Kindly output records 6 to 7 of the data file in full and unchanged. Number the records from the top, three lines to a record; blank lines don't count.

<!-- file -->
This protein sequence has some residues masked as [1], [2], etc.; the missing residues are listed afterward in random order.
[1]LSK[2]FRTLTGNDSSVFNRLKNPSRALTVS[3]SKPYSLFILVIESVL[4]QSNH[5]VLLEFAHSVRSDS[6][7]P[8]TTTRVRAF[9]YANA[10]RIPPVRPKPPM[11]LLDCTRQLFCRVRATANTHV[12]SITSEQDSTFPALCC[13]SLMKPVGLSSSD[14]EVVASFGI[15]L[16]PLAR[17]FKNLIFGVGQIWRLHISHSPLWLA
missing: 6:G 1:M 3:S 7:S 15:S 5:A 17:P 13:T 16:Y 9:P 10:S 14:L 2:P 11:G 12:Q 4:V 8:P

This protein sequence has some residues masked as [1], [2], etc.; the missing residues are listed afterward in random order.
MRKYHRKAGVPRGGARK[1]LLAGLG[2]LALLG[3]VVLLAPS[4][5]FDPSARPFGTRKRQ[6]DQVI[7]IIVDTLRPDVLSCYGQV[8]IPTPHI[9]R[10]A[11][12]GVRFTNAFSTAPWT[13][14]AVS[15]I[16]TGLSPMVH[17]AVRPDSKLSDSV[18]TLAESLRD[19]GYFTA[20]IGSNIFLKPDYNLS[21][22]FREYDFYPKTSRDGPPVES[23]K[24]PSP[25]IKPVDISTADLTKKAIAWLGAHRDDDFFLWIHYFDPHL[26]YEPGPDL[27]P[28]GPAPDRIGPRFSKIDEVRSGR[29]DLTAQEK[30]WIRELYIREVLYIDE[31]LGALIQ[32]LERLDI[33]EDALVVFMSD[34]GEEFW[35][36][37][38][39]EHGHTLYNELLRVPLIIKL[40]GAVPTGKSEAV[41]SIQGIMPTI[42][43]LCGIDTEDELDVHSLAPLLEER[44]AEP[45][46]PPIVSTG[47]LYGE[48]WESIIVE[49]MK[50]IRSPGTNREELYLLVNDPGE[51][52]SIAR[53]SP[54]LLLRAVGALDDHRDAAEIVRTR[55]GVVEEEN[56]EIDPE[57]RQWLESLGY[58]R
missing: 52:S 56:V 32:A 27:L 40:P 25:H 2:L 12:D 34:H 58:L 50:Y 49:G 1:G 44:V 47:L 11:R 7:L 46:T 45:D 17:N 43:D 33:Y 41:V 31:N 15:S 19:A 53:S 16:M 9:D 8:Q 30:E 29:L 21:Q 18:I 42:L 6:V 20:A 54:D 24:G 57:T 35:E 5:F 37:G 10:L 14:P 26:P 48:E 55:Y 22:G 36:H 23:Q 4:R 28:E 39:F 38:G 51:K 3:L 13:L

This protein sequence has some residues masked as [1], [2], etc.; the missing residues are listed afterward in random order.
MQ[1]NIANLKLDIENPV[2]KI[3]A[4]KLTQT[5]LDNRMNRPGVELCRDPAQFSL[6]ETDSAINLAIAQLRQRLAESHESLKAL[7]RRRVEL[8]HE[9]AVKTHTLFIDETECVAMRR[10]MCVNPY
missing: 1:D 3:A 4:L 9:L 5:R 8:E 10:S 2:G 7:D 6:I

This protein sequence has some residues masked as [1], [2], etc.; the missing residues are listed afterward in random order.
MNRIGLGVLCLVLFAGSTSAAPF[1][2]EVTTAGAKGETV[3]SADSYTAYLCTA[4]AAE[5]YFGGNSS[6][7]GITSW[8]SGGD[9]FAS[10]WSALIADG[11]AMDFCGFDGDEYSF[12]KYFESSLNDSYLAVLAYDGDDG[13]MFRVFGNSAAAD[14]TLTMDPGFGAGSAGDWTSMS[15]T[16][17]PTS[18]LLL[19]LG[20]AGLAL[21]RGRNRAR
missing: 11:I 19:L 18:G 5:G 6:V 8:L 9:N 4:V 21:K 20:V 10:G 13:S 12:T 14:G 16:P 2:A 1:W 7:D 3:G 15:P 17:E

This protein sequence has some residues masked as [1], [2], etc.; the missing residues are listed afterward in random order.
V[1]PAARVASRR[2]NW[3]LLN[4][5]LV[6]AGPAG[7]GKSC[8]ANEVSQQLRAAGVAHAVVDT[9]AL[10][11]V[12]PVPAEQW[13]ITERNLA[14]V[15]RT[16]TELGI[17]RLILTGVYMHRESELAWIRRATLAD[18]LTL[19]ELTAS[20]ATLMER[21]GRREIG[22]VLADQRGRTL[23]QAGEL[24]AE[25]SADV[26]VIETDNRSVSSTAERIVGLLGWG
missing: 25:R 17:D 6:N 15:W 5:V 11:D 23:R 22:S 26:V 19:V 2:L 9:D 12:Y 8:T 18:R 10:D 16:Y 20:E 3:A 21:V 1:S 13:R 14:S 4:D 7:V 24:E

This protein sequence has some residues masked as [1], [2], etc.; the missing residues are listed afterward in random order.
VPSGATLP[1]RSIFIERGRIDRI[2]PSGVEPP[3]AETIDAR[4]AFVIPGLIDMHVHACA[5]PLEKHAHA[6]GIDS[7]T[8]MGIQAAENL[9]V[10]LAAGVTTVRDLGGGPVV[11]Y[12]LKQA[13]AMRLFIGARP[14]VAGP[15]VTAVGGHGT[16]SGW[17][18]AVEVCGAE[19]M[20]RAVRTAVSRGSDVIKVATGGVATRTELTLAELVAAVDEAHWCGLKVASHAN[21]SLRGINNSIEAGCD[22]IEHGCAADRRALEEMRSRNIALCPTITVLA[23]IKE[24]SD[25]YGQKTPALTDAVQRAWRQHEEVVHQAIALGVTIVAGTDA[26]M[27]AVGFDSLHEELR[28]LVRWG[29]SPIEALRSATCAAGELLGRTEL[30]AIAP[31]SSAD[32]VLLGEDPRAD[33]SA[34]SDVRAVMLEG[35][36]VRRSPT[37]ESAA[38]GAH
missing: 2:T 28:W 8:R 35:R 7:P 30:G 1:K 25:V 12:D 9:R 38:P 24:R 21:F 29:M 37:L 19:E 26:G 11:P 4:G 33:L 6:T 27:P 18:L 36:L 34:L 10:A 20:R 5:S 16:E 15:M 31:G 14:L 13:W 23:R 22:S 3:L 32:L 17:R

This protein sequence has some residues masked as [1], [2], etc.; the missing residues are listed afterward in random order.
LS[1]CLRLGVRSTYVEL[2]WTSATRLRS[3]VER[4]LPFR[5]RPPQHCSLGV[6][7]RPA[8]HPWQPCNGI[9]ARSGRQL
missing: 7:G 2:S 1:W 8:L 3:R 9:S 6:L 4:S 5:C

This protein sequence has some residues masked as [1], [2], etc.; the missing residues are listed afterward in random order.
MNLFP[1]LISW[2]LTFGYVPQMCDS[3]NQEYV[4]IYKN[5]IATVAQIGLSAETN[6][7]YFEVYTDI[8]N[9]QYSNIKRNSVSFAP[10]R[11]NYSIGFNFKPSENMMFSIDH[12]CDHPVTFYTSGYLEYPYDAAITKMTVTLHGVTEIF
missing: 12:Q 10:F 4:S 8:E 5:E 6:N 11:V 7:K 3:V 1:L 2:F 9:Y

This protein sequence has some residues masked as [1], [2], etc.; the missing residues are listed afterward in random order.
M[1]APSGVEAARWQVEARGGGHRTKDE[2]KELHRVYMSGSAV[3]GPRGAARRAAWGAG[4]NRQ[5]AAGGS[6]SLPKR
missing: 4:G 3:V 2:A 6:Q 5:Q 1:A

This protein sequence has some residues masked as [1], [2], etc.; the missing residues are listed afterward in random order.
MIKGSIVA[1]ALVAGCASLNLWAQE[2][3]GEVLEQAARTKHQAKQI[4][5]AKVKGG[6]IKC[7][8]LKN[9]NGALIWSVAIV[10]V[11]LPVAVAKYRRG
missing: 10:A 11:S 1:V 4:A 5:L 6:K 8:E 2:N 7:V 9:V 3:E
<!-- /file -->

This protein sequence has some residues masked as [1], [2], etc.; the missing residues are listed afterward in random order.
VPSGATLP[1]RSIFIERGRIDRI[2]PSGVEPP[3]AETIDAR[4]AFVIPGLIDMHVHACA[5]PLEKHAHA[6]GIDS[7]T[8]MGIQAAENL[9]V[10]LAAGVTTVRDLGGGPVV[11]Y[12]LKQA[13]AMRLFIGARP[14]VAGP[15]VTAVGGHGT[16]SGW[17][18]AVEVCGAE[19]M[20]RAVRTAVSRGSDVIKVATGGVATRTELTLAELVAAVDEAHWCGLKVASHAN[21]SLRGINNSIEAGCD[22]IEHGCAADRRALEEMRSRNIALCPTITVLA[23]IKE[24]SD[25]YGQKTPALTDAVQRAWRQHEEVVHQAIALGVTIVAGTDA[26]M[27]AVGFDSLHEELR[28]LVRWG[29]SPIEALRSATCAAGELLGRTEL[30]AIAP[31]SSAD[32]VLLGEDPRAD[33]SA[34]SDVRAVMLEG[35][36]VRRSPT[37]ESAA[38]GAH
missing: 2:T 28:W 8:R 35:R 7:P 30:G 1:K 25:V 12:D 9:R 38:P 24:R 21:F 29:M 37:L 19:E 26:G 11:P 4:G 33:L 6:T 27:P 18:L 36:L 34:L 10:A 20:R 5:S 16:E 15:M 31:G 14:L 13:W 23:R 22:S 3:L 32:L 17:R

This protein sequence has some residues masked as [1], [2], etc.; the missing residues are listed afterward in random order.
LS[1]CLRLGVRSTYVEL[2]WTSATRLRS[3]VER[4]LPFR[5]RPPQHCSLGV[6][7]RPA[8]HPWQPCNGI[9]ARSGRQL
missing: 7:G 2:S 1:W 8:L 3:R 9:S 6:L 4:S 5:C